KOXY hosted its last show of the semester on the Arthur G. Coons (AGC) steps, with Oakland-native G.L.A.M. opening for LA rapper Duckwrth April 12. Although the show didn’t start until around 11 p.m., it still managed to attract more than 300 audience members according to Mariana Martinez (senior), the KOXY station manager. The crowd jumped and danced to the hip-hop beats throughout the performance, maintaining a high energy level.
Duckwrth, born Jared Lee, is a 30-year-old recording and visual artist from South Central Los Angeles with a style that combines funk and hip-hop. In an interview with The 405, Duckwrth explained his stage name is his mother’s maiden name, which he chose because people used to call him by the name in college. The show opener, G.L.A.M., which stands for “Good Lyrics and Music,” is a 26-year-old Oakland-born rapper that alternates between gritty bars and laidback flow, according to the KOXY event page.
Luis Arias (sophomore), one of the two event directors at KOXY, said he has been trying to schedule Duckwrth to perform at Occidental since Fall 2018. Grace Haggerty (junior), the other event director, said KOXY wanted Duckwrth to perform because he has diverse artistic talents, which appeals to many Occidental students.
“[Duckwrth is] not just a musician; he has a lot of other art stuff that he does, like fashion stuff, and graphic design, and he’s kind of just doing his own thing,” Haggerty said. “That’s why I think a lot of Oxy students respect him a lot and follow him because he’s all-around like an artist.”
G.L.A.M. was also invited as the opener because both artists belong to the same management agency, The Blind Youth, and Luis said the agency recommended both artists perform.
The show was scheduled to begin at 10 p.m., but was postponed to 10:40 p.m. because the artists had to complete a soundcheck, according to Martinez. At around 10:50 p.m., a small number of audience members were present, filling the front end of the enclosed area below the stairs. G.L.A.M. livened the atmosphere by freestyling to some punchy beats and playing with the turntables to blast funky tunes through the speaker systems in front of the stage. By 11:04 p.m., G.L.A.M. had already performed four songs and the crowd grew in size as attendees arrived in groups. Haggerty said one of the advantages of hosting events near the quad is that people will notice and drop by to experience the music. G.L.A.M. ended her performance at around 11:10 p.m., and excited the audience for Duckwrth’s performance.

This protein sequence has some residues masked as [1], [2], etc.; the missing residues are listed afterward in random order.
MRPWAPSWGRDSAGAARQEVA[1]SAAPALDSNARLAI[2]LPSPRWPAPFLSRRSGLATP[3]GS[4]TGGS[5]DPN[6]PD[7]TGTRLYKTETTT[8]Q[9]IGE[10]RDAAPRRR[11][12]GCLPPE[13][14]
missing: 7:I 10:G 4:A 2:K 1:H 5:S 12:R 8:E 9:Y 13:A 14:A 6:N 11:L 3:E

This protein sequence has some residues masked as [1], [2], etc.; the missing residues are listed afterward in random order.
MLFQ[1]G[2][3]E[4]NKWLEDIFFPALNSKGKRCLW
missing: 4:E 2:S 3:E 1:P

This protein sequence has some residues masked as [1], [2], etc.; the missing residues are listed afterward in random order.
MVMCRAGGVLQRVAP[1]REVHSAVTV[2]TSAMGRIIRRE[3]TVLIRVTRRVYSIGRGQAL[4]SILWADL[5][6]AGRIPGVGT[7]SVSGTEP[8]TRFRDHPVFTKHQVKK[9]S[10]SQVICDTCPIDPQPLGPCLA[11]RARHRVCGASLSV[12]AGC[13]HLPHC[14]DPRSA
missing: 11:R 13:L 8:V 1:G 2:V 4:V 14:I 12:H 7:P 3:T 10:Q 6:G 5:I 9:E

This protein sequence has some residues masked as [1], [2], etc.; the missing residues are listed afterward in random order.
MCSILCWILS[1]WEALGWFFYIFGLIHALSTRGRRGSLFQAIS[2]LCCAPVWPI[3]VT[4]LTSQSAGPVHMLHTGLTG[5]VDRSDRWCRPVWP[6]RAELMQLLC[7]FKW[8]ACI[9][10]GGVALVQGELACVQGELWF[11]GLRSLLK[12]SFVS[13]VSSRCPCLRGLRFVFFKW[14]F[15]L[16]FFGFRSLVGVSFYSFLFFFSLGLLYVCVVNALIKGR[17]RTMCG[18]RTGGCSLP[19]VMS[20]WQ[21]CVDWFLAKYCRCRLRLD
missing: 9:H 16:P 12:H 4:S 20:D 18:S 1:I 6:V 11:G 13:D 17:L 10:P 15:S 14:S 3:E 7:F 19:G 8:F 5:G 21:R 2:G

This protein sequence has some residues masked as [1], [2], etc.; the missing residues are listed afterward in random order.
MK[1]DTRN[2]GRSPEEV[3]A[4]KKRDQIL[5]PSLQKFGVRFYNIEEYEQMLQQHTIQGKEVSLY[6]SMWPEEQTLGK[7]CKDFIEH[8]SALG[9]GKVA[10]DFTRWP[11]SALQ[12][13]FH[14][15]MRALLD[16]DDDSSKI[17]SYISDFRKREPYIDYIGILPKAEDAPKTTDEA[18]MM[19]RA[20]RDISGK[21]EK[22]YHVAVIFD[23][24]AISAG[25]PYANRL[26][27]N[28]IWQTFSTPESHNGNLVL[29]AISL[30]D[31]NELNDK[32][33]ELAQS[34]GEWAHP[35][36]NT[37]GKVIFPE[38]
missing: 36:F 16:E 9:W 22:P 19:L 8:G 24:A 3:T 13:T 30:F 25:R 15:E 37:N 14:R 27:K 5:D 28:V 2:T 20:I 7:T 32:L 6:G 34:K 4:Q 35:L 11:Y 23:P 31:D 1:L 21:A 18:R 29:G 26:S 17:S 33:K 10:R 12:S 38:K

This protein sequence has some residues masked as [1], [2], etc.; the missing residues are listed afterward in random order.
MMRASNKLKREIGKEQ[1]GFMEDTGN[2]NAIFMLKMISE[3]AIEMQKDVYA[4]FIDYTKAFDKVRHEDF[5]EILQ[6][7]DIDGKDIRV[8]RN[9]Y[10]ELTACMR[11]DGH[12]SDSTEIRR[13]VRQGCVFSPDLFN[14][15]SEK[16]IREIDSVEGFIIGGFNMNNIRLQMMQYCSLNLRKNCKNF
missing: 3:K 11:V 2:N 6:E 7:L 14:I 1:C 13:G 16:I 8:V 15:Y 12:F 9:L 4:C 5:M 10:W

“I’m just warming y’all up for Duck, you ready for Duck?” G.L.A.M. said.
Duckwrth did not appear on stage until 30 minutes later. At this time, the audience had grown dramatically, congesting the enclosed area from the AGC stairs all the way to grassy patches on the quad.
“What the f— is up Oxy?” Duckwrth said the moment he got up on stage.
Unlike G.L.A.M., which was a solo performance, Duckwrth brought with him a guitarist, a bassist and another rapper to accompany his vocals. “Tamagotchi” was the first song performed, and a smooth transition from strong beats into a melodious guitar solo toward the end of the song made audience members in the front rows jump up and down to the beat. Duckwrth also moved around the stage swiftly, at times even standing on the booming speakers.
To accommodate the increasing number of audience members, Duckwrth proposed moving the fence up the stairs, and the crowd swarmed up the steps, eager to meet him, unafraid of being only a foot away from the blaring speakers.
“Y’all getting so close maybe I can do some R&B s—,” Duckwrth said.
Later into the night, Duckwrth turned the vibe up a notch by rapping to a series of bass-heavy, deafening beats, transforming the open-air area into something like a dancefloor in a nightclub.
“For the next song, everybody shake their a—, get yo’ a— out!” Duckwrth said.
Duckwrth performed the last few songs with exuberant energy unseen earlier in the night and took his shirt off, despite the temperature lowering into the chilling 50s.
Louis Nguyen (first year) said he enjoyed the unique noise patterns created by Duckwrth’s performance and his friend thought the event was super fun.
“[Duckwrth’s] literally making white noise and I kind of f— with it,” Nguyen said.
This show will be the last show with Martinez as station manager, but she was still happy about the turnout and that her favorite artist performed at Occidental.
“I’m really happy because it was my dream to book [Duckwrth] and bring him to Oxy. And that we made it happen, so, I’m happy that it turned out the way it did … I’m happy this is on the last day,” Martinez said.